David McGeough: Boosting remote work productivity without surveillance technologies

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Flexible working is not a particularly new concept. But, for many businesses, COVID-19 transformed it from a perk to a necessity. Since then, its benefits have shone through for many. Less time spent commuting can equal more time spent with family and friends, no dress code can mean increased levels of comfort. Many businesses are finding themselves becoming more flexible, offering hours that line up with childcare and other commitments. Meanwhile, many employees are finding that they feel more in control of their workload, resulting in a better work-life balance.  
 
However, whilst the perks are positive, they can also very quickly become distractions for employees working remotely. In the wrong circumstances, families, friends and other distractions can serve as a perfect excuse to put off work. It's no wonder that employee productivity is a concern for an increasing number of businesses.
 
In order to track how employees are performing in their new remote workspaces, many businesses are turning to surveillance technologies. But, with concerns around privacy and the levels of intrusiveness often associated with these types of technologies, is this really the answer to boosting remote productivity?  

The rising tide

The urgent and unexpected need to transition an entire workforce to a remote model has been no easy task for any business. The immediate restructuring has given rise to countless complexities, many of which revolve around productivity.
 
This is because productivity is key to survival – both during the global pandemic and beyond. In order to ensure an adequate level of productivity, some businesses have resorted to tracking and monitoring tools. Whilst many banks and financial institutions have had similar technologies in place for many years, for regulatory purposes, the current situation seems to be encouraging a more wide-spread adoption. With this has come questions and concerns around employee privacy.
 
Last month, PWC was criticised for the development of a facial recognition technology that uses webcams to detect when employees are not in front of their computer screens. Employees are required to provide a written explanation for any absences, including toilet breaks. For some, this method of constant observation goes too far, intruding on employee privacy and showing a lack of trust.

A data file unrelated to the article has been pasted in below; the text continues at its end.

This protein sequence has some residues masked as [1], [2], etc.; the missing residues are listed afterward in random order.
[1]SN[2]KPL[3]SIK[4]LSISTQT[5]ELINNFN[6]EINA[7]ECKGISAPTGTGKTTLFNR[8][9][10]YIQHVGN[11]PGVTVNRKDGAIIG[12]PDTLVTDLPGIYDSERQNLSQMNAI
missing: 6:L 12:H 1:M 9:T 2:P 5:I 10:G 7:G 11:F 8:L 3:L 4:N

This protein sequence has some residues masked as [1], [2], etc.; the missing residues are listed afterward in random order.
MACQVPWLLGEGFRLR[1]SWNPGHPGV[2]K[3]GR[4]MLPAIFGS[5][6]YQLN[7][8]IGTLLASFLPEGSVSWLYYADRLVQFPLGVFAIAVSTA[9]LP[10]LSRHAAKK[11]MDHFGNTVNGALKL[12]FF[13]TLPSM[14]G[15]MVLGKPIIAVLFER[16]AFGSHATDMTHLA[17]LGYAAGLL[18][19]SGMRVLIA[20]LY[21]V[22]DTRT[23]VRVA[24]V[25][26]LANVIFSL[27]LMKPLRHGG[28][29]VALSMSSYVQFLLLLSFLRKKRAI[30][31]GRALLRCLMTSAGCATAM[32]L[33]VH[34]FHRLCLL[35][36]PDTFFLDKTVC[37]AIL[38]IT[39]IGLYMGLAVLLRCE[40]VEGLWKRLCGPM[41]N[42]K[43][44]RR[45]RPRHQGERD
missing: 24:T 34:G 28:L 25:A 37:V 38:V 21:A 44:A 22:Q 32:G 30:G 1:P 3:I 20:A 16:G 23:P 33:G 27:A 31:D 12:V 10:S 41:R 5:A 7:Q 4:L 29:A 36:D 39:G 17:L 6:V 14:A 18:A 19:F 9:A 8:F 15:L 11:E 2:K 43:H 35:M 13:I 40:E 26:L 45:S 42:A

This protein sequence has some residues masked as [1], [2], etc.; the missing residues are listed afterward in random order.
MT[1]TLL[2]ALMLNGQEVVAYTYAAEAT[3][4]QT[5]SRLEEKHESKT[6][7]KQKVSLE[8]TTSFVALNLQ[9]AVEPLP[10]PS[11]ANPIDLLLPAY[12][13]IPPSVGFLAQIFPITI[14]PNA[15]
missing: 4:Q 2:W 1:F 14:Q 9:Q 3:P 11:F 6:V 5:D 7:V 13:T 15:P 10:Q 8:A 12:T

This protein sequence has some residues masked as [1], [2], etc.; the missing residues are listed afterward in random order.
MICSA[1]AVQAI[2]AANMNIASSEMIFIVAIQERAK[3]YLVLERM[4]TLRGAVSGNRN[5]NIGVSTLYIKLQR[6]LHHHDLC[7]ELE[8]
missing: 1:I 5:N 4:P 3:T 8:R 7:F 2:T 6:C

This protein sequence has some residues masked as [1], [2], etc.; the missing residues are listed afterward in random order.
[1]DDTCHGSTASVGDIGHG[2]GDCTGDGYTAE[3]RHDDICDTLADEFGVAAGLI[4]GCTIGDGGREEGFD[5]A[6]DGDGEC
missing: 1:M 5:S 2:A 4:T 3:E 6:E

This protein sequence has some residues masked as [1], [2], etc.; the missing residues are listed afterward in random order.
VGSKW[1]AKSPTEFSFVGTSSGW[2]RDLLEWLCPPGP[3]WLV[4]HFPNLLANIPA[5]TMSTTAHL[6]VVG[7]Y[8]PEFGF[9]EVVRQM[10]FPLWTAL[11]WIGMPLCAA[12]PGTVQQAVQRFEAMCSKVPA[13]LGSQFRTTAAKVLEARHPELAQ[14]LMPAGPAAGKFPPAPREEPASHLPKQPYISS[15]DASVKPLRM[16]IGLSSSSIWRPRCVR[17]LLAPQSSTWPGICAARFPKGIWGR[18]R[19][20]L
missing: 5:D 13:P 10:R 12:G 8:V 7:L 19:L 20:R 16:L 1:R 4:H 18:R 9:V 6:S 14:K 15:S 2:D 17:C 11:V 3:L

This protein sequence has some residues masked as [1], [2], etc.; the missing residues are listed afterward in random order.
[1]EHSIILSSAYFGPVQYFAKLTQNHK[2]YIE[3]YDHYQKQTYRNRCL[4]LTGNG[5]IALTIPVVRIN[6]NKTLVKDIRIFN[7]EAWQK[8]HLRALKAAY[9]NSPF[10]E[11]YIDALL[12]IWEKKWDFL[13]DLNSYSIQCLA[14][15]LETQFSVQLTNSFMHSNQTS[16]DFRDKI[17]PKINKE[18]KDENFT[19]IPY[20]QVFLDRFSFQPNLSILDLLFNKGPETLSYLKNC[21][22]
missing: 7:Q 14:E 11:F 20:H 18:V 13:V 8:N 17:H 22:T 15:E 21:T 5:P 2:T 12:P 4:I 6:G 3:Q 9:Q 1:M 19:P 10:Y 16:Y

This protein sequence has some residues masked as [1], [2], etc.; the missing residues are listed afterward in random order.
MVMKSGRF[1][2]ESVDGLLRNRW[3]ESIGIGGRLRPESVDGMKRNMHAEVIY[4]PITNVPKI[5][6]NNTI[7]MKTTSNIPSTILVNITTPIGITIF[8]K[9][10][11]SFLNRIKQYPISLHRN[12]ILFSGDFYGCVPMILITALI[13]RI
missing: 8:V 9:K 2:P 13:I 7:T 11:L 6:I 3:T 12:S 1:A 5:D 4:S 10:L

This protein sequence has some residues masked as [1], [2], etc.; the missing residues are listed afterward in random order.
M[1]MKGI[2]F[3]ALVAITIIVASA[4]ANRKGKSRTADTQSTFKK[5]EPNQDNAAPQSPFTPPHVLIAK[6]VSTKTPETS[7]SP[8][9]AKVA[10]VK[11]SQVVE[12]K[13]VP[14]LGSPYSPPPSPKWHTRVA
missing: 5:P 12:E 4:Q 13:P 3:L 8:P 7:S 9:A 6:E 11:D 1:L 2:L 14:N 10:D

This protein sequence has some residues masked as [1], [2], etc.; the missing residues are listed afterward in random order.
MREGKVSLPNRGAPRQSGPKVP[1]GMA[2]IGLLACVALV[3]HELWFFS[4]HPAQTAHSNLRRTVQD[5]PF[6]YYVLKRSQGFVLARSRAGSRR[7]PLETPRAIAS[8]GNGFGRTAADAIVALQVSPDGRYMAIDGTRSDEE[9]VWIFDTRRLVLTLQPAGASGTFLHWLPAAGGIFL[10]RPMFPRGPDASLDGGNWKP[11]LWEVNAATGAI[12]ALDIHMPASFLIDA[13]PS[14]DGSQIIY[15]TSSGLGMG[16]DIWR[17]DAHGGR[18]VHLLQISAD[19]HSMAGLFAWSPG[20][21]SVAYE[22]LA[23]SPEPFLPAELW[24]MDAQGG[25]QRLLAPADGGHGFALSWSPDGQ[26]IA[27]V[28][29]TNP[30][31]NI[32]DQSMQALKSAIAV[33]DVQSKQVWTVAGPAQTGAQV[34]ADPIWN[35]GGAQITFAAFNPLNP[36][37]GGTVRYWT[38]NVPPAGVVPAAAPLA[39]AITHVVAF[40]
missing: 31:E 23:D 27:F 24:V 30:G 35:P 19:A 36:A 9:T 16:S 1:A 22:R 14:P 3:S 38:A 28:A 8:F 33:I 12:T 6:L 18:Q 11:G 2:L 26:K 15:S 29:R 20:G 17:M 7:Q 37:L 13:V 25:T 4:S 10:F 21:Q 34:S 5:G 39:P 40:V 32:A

Whilst it's true that maintaining productivity when working remotely requires a strong sense of discipline, surveillance is not the answer. Even in an office space, employees wouldn't be subjected to constant observation. Instead, they are trusted to complete tasks and progress activity. Constantly checking in and monitoring individual team members is not an effective use of time for managerial teams. It doesn't lead to increased productivity in an office environment or a remote one. In fact, it's often counterproductive. Businesses looking to boost productivity require alternative solutions to maintain consistency and motivation levels high.

Achieving remote productivity

There are several challenges that organisations need to be aware of when looking to maximise remote workforce productivity. All can be overcome without the use of surveillance technologies.
 
One of the main challenges is around ensuring effective collaboration when your team is geographically dispersed. Being able to communicate with colleagues is really important for individual and overall productivity. As a matter of fact, our most recent Employee Engagement survey found that those who are able to work and collaborate effectively tend to feel the most engaged at work.
 
Whilst employees are free to communicate in an office setting, working remotely can cause a sense of disconnect between teams and colleagues. To enable connectivity - and encourage productivity - organisations must establish a way for employees to collaborate without micromanaging or using intrusive surveillance tools.
 
Using technologies such as video conferencing and chat services, alongside remote collaboration platforms will enable employees to communicate openly with their colleagues. Project management software platforms keep open lines of communication through built-in real-time dashboards and a single view of tasks, which leads to increased productivity.
 
As companies begin to get to grips with remote working practices, it's important that they keep track of what works and what doesn't. They need to be flexible and mould their tactics to try and adopt practices that work for their employees. The most important thing will be to ensure that employees feel trusted and comfortable working remotely.  Creating a healthy culture where teams feel connected, motivated and inspired to work, ensures optimum productivity, regardless of where employees are located.